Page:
paidContent has learned that Mika Salmi is leaving MTV Networks (NYSE: VIA), where he has been president of Global Digital Media, and that he will not be replaced. Salmi joined MTVN in 2006 after Viacom acquired his start-up Atom Entertainment for $200 million. Some people had him out the door when his contract expired last fall but Salmi told me when we talked this afternoon that he wasn't ready to leave: "There were too many loose ends, too much going on." Instead, he wanted to stay long enough to complete a reorganization designed to reinforce his group's operational role and to move the strategy to the networks and other execs. He'll stay on through March, When I asked who would head digital strategy now, he quickly replied with the names of Viacom CEO Philippe Dauman and MTVN CEO Judy McGrath. McGrath is making the announcement now; we have the full memo after the jump.
What next?: Salmi plans to take the break he never had after selling Atom. He's been commuting since then, splitting his time between his wife and three children in San Francisco and an apartment in New York. But he's on the board of four companies and likely will return to entrepreneurial state before long.
A quick word, about a good colleague and friend
Mika Salmi, our indomitable President of Global Digital Media and champion of all things open, flat and connected, has decided to leave MTV Networks to write the next chapter in his eclectic career. The entrepreneurial spirit that served him so well here and as the founder of Atom is calling him to pursue the next wave of opportunities. We thank him and wish him the very best of luck, wherever his travels take him.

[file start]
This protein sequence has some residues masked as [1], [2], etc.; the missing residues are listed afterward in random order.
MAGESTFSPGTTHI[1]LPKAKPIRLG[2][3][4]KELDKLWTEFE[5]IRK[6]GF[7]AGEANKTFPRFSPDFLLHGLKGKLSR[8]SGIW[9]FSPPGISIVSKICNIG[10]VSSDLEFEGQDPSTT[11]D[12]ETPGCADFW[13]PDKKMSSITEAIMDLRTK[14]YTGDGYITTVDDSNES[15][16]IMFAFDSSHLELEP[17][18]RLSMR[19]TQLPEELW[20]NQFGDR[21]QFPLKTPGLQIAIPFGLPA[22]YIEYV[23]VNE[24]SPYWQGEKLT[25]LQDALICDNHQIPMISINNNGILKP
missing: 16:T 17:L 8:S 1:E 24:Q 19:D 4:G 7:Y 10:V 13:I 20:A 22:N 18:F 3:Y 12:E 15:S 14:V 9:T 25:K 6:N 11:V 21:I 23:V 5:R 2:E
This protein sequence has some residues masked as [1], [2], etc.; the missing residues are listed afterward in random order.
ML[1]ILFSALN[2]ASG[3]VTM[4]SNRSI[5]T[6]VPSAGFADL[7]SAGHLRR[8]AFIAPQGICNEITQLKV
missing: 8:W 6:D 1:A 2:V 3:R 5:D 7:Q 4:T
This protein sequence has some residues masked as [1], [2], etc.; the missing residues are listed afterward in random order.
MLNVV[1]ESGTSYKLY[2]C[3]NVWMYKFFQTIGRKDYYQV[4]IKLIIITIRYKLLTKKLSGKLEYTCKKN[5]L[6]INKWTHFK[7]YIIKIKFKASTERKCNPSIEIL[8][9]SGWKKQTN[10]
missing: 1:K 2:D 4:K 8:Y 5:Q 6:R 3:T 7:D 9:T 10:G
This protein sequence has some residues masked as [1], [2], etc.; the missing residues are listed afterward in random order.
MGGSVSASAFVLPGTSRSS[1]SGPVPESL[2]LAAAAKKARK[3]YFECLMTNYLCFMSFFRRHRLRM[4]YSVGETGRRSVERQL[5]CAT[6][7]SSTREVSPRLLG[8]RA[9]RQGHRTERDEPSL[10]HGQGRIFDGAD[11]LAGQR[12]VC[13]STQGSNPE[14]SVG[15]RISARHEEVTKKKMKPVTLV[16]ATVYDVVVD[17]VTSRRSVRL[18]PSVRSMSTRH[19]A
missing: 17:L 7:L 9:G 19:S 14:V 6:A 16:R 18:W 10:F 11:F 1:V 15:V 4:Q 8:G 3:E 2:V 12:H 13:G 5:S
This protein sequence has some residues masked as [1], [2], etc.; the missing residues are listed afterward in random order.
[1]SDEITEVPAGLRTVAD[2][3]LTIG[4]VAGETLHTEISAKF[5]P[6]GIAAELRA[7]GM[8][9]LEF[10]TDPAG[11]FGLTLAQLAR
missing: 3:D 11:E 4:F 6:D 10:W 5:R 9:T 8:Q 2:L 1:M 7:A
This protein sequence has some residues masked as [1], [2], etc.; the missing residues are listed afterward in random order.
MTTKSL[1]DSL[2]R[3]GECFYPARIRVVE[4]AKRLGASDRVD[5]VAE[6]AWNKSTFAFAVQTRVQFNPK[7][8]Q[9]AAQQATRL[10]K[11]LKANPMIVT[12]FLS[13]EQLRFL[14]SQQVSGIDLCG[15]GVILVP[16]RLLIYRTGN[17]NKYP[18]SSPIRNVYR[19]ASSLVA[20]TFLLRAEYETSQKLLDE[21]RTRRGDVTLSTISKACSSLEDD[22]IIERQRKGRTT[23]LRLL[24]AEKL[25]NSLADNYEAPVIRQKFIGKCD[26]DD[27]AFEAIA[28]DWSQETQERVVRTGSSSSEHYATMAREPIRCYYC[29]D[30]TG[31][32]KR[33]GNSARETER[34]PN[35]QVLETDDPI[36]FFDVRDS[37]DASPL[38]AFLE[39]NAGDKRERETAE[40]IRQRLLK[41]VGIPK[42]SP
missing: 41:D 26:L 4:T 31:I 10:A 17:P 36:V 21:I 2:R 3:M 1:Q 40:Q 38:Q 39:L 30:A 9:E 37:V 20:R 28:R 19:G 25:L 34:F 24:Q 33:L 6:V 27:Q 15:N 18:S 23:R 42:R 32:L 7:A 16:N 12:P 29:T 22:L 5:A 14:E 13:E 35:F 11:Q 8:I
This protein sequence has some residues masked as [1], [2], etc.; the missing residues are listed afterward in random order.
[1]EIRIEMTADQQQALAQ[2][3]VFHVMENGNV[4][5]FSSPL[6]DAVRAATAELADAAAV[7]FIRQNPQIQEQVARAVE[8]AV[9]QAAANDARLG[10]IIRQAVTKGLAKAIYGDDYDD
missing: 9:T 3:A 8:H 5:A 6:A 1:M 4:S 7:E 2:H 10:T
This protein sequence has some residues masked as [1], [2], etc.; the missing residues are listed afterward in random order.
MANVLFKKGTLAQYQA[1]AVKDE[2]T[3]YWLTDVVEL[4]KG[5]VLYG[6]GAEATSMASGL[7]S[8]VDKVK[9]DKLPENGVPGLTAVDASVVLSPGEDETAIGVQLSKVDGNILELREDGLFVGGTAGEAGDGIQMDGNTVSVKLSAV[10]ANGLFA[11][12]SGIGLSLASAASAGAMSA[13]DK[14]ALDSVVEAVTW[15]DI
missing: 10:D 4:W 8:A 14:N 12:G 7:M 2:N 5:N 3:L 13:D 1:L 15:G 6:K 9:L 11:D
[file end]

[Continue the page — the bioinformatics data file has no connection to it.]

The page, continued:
If you know Mika, you know he would leave us in very good shape, and only when he accomplished our original goals. In a little more than two years, Mika helped us integrate the great AddictingGames, Shockwave and Atom.com into our MTV Networks portfolio. Along with the really strong individual brands you all know and love, we are more interconnected than ever before, and our position in the overall digital community is stronger. Our fans and consumers, our clients and distributors, the creative and business community ...they all demand digital excellence from us, and we are delivering.
We attract 90 million monthly unique users across our more than 400 Web sites worldwide. We stream close to 400 million videos online each month up almost 300% over two years ago not to mention the nearly 100 million mobile videos or the 20 billion game plays we racked up in 2008. Our Flux social media platform continues to grow, connecting our sites to a community of thousands of external sites and millions of members worldwide. We owe great thanks to Mika and his excellent centralized team, and also to Gideon Bierer, Erik Flannigan, Steve Youngwood, Dermot McCormack and the fantastic digital organization across our International, Entertainment, Kids and Family, Music and Logo groups, respectively.
The numbers are only half the story, though. The other half is the strong and sustainable digital spirit, momentum and infrastructure Mika helped us build. We've elevated games to a key business line and a big driver of our future growth. We have a strong distribution team delivering terrific deals on every platform. We are easier for clients to buy, which is a great improvement in our systems and strategy. We offer a state-of-the-art online video player and our search engine optimization is humming, accounting for 30% of all our site traffic. In short, Mika and all of our digital leaders have done a ton of structural work that results in more eyeballs and bigger dollars, true digital momentum.
Mika's terrific centralized digital team will keep us charging forward. And, of course, Nada Stirratt and her group will wrk tirelessly and creatively to monetize it all. I thank them, too.
It's a fantastic team, top to bottom, across MTV Networks. Mika will be here through the end of March, and he has my gratitude for a great run at the top. Our digital present and future is certainly brighter for his influence and leadership.
By Staci D. Kramer